Earl Ghelf – Pitcher

Note: his is player biography is part of our feature, The 29th Infantry Division’s Blues and Grays: the men behind one of the Army’s best World War II baseball teams by Drew Sullins, Colonel (Retired), U.S. Army

Earl Ghelf was one of the 69th Infantry Division soldiers transferred to the 29th Division along with Don Kolloway, Bill Seal, “Whitey” Moore, and perhaps others. He was originally from Lansing, Iowa, a tiny village along the Wisconsin-Iowa border setting aside the Mississippi, River.

Earl Ghelf enjoys a coffee break, situated between a pair of deuce-and-a-half trucks (Chevrons and Diamonds Collection).

The 6’0” 195-pound Ghelf was a multi-sport star in high school, but baseball was his specialty, and he was an outstanding pitcher and catcher for Lansing High. Following graduation, Ghelf pitched for a team in the semipro Scenic League, which before the 1941 season was known as the Northeast Iowa Baseball League. Not long after that 1941 baseball season the Ghelf family moved across the Mississippi River to La Crosse, Wisconsin, where Earl worked in a drug store before being drafted into the Army.

Private Earl Ghelf (left) with his 29th Division buddies (courtesy Amber Ghelf).

As a soldier in the 69th Division, Earl served in the field artillery. After the cessation of hostilities in May 1945, he made that division’s talented baseball team, but it was soon disbanded when the division’s colors were sent home to the states. With the 29th Division Blue and Grays, Earl appeared to do a fair amount of pitching. There is even a photo of him pitching in a contest during the 1945 season, the mountains in the background would suggest it was a road game in somewhere in Bavaria.

“‘Big Earl’ on the mound. The keen eye; the atom bomb power.” Pitching for the 69th Infantry, Earl Ghelf toes the rubber in occupied Germany. This photo captured by one of Ghelf’s buddies was captioned on both faces. “Remember this. Ghelf? Boy, you pitched a wonderful game this day. I’ll never forget it. Boy, what do you think of that 12-inning game last night? Combs tied the series again, 3-all. What a series!” (Chevrons and Diamonds Collection).

Most of the photographs on hand of the 29th Division Blues and Grays are from Ghelf’s personal scrapbook, and from the ones he appears in, he clearly enjoys being on the team and playing with accomplished players like big leaguers Kolloway and Moore. Ghelf, who dreamed of a big-league baseball career, used his experience playing for the Blues & Grays to improve his game and his prospects. Kolloway was impressed enough to let his team, the Chicago White Sox, know of Ghelf, although his future would not be as a pitcher. Ghelf returned home to Wisconsin in 1946 and caught on with an amateur team in La Crosse Baseball Association as an infield and outfield utility player.

Earl Ghelf (left) with Billy Seal, late summer 1945. Both men were veterans of the 69th Division during combat operations (Chevrons and Diamonds Collection).
Ghelf and an admirer (Chevrons and Diamonds Collection).

By mid-season in La Crosse, Ghelf was hitting .541 when he received the call to report to the Class C Superior Blues of the Northern League, a team affiliated with the White Sox. Ghelf had earlier tried out for the Blues on the recommendation of Kolloway, whom he cited in his American Baseball Bureau prospect questionnaire as the person he owed the most to in his baseball career. Ghelf got off to a hot start with Superior hitting a three-run homer on July 12, 1946, to power the Blues to victory over South Dakota’s Aberdeen Pheasants. But he played in only 29 games that season for Superior batting .200 while hampered by a broken finger suffered in a game on July 27, 1946.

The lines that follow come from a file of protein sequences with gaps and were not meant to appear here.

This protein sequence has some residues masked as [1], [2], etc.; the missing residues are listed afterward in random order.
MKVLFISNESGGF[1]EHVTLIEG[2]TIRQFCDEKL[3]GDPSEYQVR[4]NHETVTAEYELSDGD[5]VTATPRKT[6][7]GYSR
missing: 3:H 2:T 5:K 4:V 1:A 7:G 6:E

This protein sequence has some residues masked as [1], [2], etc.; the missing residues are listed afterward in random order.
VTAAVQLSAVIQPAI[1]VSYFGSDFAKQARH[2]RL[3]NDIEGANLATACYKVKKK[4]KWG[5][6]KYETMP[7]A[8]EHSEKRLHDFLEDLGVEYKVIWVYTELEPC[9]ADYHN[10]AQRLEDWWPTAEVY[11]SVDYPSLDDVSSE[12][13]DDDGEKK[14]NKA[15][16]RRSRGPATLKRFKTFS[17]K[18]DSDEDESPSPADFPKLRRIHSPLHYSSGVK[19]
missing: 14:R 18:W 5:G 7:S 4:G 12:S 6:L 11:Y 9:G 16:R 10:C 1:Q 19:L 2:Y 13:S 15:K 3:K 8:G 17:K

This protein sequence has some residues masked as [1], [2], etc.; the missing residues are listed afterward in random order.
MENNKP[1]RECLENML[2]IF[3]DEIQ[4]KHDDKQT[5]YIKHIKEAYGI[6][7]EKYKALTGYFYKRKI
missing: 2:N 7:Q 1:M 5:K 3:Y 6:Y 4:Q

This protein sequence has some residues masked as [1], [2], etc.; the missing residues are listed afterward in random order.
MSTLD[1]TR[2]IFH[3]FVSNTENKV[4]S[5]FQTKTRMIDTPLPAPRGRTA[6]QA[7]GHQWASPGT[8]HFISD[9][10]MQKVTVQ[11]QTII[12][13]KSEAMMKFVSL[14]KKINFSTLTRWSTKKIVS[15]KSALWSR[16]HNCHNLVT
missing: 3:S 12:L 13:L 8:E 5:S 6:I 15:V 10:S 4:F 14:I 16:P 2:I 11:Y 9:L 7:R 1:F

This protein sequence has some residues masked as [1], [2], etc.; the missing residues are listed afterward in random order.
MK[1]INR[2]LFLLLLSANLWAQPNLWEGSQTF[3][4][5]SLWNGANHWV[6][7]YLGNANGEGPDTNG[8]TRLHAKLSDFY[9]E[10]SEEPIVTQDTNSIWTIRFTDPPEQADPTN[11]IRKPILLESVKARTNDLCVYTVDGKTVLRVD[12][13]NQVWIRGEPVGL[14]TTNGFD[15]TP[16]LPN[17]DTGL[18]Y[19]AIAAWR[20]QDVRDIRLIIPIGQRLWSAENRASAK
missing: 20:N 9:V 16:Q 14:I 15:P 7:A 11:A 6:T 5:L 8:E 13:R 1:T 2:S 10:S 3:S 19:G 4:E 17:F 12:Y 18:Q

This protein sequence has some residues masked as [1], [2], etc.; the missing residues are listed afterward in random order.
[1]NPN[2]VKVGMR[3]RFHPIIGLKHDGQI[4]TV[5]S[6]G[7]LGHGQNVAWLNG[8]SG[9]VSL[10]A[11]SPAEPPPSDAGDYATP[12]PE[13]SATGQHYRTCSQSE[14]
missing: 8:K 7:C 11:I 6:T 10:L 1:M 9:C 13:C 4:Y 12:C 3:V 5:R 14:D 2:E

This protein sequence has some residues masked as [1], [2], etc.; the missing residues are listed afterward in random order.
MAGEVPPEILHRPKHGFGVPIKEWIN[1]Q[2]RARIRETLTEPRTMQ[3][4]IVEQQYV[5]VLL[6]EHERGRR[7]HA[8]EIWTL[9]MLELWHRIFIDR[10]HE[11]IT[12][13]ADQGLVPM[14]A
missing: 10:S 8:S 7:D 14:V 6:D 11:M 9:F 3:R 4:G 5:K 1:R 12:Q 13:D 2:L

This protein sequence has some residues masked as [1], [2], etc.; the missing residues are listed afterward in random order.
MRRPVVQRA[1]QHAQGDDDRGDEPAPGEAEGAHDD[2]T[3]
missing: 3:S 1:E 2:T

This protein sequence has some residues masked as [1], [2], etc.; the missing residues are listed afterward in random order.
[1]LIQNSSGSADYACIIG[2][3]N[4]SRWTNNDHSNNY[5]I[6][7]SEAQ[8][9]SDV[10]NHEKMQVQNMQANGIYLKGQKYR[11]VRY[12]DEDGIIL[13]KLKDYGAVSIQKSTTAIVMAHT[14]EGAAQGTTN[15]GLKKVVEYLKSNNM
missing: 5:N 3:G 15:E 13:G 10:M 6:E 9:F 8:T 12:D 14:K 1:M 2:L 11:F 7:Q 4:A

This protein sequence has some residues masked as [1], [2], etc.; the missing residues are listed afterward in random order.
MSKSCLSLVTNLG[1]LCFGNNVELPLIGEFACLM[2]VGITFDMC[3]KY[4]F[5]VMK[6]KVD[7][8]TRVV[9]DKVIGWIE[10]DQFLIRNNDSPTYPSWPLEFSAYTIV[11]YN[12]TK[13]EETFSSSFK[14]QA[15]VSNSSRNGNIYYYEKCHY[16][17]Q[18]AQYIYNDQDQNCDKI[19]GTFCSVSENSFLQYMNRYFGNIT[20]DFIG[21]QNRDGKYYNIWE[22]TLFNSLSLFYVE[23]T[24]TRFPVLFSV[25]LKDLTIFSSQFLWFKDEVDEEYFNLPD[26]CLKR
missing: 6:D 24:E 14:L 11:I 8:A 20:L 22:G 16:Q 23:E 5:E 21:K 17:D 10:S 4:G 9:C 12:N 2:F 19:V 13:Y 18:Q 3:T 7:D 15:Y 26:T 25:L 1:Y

The 1947 season was also a disappointment for Ghelf, as he was sent down to the White Sox’s Class D affiliate, the Matoon White Sox of the Illinois State League. Ghelf, who was the subject of a feature in an article by the local newspaper just prior to the season’s start, played in only 17 games for Mattoon hitting .185 in 54 at bats. He was given his release in mid-June. If there was one highlight for Ghelf in Matoon, it was that he was a teammate of Bill Hornsby, the son of Hall of Famer Rogers Hornsby, perhaps the greatest right-handed hitter in Major League Baseball history.

His chances for a major league career behind him, Ghelf returned to Wisconsin and played with semi-pro teams in his new hometown on DeSoto. He appears to have played semi-pro ball into the 1950s. And when baseball was finished, Ghelf played competitive softball until he was in his early 60s.

Later in life, Ghelf worked as an insurance salesman (courtesy Amber Ghelf).

Ghelf was a civic-minded man about town in DeSoto. He and his wife, Doris, owned a sporting goods store, Mississippi Sports and Recreation, and he also worked at a local bank, ran an excavating business, sold Metropolitan Life Insurance and prepared income taxes. Ghelf even served on DeSoto’s school board.

Earl Ghelf passed away on May 4, 2008 at age 83. He was preceded in death by his wife, Doris. Earl was survived by his five children (two sons and three daughters) and at the time of his death a slew of grandchildren. Fittingly, his memorial service was held in the sporting goods store he still owned at the time of his death.    

Continue to Herbert Biedenkapp – Outfielder

Return to The 29th Infantry Division’s Blues and Grays: the Men Behind one of the Army’s best World War II Baseball Teams

%d bloggers like this: